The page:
My first definite weather memory. I was five and we were coming home from Fishers Island. I first remember my parents commenting on how ominous the sky looked down the coast as we crossed the Sound on the ferry. As we approached East Haven, things went pretty bananas. I remember we were in traffic and the sky was ruddy green and then black, with frequent cloud to ground lightning. It began pouring and the wind was buffeting the car. As we got near the reservoir, my dad said something like, "What the hell is going on?" and indicated to a whole stand of pine trees off to the right that had been sheared off mid-trunk and metal road signs that were bent over. Once we got into New Haven, it took us hours to get to our house in Hamden. Our normal exits were blocked by fallen trees and we had to weave around back roads trying to find an open route home. I remember a roof across one street and tons of downed trees and lines. When we finally made it, we had half of a major pine down in the yard and two windows that had been knocked out by hail. Mind you we lived about 2 miles from where the tornado touched down. For years afterwards, when we'd drive through East Rock, there were large chunks of insulation and roofing hanging like confetti from the trees, which we believe were the remains of the roof of the Albertus Magnus gym.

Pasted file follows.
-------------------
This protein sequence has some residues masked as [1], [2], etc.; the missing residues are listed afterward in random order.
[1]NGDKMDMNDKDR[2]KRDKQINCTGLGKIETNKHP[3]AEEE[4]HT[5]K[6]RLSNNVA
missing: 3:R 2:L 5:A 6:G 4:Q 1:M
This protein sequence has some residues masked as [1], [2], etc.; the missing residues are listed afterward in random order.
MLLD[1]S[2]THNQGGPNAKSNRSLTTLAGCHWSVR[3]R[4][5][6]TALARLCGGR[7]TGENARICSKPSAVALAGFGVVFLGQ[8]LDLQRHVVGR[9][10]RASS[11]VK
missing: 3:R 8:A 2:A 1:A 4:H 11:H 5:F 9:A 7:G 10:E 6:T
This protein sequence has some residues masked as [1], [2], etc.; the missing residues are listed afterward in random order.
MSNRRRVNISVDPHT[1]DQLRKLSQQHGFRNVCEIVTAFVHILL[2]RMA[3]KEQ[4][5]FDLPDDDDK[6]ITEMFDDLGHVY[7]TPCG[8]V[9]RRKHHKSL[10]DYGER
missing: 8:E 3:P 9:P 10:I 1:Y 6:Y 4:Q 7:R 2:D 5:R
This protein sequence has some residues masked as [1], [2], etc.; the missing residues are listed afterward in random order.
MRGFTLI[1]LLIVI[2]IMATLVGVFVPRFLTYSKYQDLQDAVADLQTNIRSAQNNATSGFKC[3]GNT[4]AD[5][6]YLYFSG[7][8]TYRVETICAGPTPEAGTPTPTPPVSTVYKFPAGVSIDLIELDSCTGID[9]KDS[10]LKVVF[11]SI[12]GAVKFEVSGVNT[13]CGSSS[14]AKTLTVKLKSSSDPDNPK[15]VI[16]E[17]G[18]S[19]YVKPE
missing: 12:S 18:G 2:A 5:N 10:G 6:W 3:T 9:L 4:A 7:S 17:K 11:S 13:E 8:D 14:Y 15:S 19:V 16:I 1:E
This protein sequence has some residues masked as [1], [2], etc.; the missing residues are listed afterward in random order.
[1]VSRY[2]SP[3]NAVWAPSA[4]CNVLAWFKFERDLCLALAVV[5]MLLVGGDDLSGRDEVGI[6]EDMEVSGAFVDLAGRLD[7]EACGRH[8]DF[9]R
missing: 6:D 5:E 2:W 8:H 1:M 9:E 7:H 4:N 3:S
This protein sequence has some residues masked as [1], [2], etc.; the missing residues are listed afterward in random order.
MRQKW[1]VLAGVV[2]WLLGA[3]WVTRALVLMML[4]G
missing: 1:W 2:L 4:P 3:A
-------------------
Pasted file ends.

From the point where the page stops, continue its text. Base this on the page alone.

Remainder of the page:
Anecdotally, I belonged to a playgroup at the time that met at a house right in the tornado's path. The mother who oversaw it was from Kansas and she told us later that she took one look at the green sky, grabbed her kids and went straight to the basement. Her son had panic attacks every time he heard thunder for years after that. Also, my godparents lived about a quarter mile from the worst damage and I remember my godmother pointing out a badly damaged oak tree on their street that had a slate shingle embedded a good three inches into it. Wonder if it's still there... My uncle lived not far from the touchdown too (he was right in the middle of the May tornado this year on Gaylord Mtn Rd) and he said from his basement window the air took on a weirdly yellow/brown color and he could see debris going sideways down his street at tremendous speed. Anyway, a special day in NE weather history.